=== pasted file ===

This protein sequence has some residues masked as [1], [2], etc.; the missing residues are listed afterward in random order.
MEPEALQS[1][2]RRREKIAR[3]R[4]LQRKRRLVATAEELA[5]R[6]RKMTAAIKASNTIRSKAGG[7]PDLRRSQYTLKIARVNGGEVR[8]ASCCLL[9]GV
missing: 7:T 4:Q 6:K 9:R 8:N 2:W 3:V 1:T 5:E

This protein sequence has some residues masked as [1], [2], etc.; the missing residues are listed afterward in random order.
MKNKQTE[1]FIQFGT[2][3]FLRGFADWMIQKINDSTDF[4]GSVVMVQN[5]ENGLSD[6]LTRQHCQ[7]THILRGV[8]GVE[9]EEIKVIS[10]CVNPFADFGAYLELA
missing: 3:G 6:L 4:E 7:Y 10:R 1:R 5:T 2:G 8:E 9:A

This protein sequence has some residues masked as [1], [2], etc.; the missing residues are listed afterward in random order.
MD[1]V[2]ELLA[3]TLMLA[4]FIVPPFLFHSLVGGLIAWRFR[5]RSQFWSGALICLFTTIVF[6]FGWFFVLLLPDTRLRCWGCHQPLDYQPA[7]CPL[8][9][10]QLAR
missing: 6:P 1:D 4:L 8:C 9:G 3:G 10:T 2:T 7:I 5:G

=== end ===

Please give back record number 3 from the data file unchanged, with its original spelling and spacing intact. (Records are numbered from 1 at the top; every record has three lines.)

This protein sequence has some residues masked as [1], [2], etc.; the missing residues are listed afterward in random order.
MD[1]V[2]ELLA[3]TLMLA[4]FIVPPFLFHSLVGGLIAWRFR[5]RSQFWSGALICLFTTIVF[6]FGWFFVLLLPDTRLRCWGCHQPLDYQPA[7]CPL[8][9][10]QLAR
missing: 6:P 1:D 4:L 8:C 9:G 3:G 10:T 2:T 7:I 5:G